Part Two: Deliverables for Interactive Development, Defined
In my last post, I detailed the first four essential elements of the design process for interactive projects. Below, the second installment…
One of the most exciting aspects of building a website for a client is delivering initial comps. Non-functional comps are Photoshop options for the proposed page designs based on established written concept direction and thumbnails. When they’re first presented, the hope is that the comps match the client’s expectations, given the amount of time spent on the front end of the project understanding their business, needs and target audience. The purpose of the comp at this stage is to provide our clients with a visual representation of how the site will look before we ever start coding or programming. The interactive art director is responsible for coming up with several competing designs for each of the comps. It’s best to generate a lot of designs as early as possible, recognizing that the best designs aren’t usually the first ones produced, but the result of repeated experimentation. In the end, 2-3 of the best comps are formally presented to the client in browser window as a static JPG image. None of the functionalities of the website can be viewed at this time.
Before the Web Developer starts coding, it is important to make sure the Interactive Art Director has the fundamentals of the web design right. Design iterations are produced once a non-functional comp has been approved. Iterative development of user interfaces involves steady refinement and tweaking of one selected design based on client feedback, user testing and other evaluation methods. Iterative design and iterative testing are important because it is better to do a lot of quick testing over many design cycles than a few big tests over less design cycles. The process of variation, followed by selection, followed by more variation is important for continuous improvement in the designs.
Interactive mockups consist of a partially-coded site with greek text. Users can click on links, view rollovers and drop downs, and the organization of pages. This step is important to allow clients to make functional and organizational changes before sites are fully programmed. At this point, the web developer is working alongside the interactive art director to slice and code the XHTML, CSS and Flash.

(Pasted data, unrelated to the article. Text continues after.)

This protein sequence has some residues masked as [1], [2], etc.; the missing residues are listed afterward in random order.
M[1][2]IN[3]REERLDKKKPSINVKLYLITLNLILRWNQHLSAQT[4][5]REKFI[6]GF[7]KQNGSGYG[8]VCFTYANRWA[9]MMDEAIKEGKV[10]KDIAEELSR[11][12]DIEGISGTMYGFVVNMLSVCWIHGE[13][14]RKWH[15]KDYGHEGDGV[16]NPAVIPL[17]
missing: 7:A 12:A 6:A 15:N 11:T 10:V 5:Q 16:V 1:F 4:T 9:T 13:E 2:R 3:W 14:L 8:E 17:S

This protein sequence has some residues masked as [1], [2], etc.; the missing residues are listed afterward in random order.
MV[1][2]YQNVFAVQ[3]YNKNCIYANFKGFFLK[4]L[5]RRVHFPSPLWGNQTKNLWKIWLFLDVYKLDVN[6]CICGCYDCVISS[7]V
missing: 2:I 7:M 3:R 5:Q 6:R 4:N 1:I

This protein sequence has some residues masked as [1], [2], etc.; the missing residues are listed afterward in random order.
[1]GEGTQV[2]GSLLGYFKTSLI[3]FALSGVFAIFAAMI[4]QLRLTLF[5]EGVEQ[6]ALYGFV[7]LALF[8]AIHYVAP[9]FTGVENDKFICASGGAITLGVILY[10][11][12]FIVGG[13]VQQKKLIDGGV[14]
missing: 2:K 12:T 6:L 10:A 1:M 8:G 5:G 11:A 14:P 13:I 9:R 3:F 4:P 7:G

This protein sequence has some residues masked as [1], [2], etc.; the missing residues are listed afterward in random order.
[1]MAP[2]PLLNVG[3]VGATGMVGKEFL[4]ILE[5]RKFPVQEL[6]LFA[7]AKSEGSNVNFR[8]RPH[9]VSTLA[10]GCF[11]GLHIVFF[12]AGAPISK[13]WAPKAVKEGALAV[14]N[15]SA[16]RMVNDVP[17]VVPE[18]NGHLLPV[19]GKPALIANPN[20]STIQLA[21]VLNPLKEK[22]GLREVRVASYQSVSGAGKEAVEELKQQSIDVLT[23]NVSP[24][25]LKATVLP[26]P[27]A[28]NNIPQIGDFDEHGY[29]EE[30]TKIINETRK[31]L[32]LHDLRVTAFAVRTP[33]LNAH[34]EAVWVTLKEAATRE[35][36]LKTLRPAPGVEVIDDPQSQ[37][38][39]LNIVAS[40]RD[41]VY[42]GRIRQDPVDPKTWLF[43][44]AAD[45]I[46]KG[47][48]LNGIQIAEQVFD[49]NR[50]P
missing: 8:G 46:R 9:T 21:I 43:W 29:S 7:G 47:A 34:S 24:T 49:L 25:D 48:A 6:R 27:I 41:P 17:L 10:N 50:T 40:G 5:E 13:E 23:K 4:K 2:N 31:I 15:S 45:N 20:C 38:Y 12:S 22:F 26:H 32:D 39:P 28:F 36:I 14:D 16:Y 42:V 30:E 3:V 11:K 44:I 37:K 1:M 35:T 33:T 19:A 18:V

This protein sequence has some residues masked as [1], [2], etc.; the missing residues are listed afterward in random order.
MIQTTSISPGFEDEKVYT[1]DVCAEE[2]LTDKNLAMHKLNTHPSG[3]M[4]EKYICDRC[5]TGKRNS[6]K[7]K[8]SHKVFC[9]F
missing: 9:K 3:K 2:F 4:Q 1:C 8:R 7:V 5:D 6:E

A cognitive walk-through of the proposed site structure is conducted as part of a comprehensive usability evaluation. This evaluation is performed in order to obtain feedback on the proposed navigation and screen structure prior to development. While this is not a required step on all projects, it offers great insight and revelations about how users will navigate proposed sites. During this stage, the interactive art director, web developer and facilitator prepare, try out, and refine test scenarios. You don’t have to spend a lot of time on usability testing. If time is an issue, examine only the parts of the design you’re least confident about. I have found that doing this early in the development process will ultimately save time and money and prevent redesign, recoding, and retesting in the next release.
There are four basic questions that the Web site must answer quickly on every page when the visitor is scanning the text: “What am I doing here,” “How do I do it,” “What’s in it for me,” and “Where can I go next?” While the interactive art director is not directly involved in writing the web content, it is their responsibility to understand some of the basic guidelines, such as:
• Use the inverted pyramid
• Establish trust
• Put good stuff above the fold
• Tell a story in headlines and subheads
• Be concise
• Remember brand equity
• Use topic sentences
• Use unique, targeted keywords
• Maintain categories
• Keep in mind search phrases
• Avoid self-referential link phrases such as “click here”, “this website”, etc.—links should stand alone.
• Create bullet lists
• Promote key features and benefits
• Make successive calls to action
• Stick to one idea per paragraph
• Promote an impression of credibility through outbound and cross links
• Keep content at 50% the length of the paper equivalent
• Come up with browser page titles
Many Interactive Art Directors and Web Designers still believe that the only task of design is to provide styling to the visual appearance of the web site. While it is extremely important that they have a solid grasp of graphic design fundamentals if they are responsible for how information is being visually presented online, it is more important to remember that the proper balance of the qualities of usefulness, usability and attractiveness play a central role in good design for websites and other interactive products.
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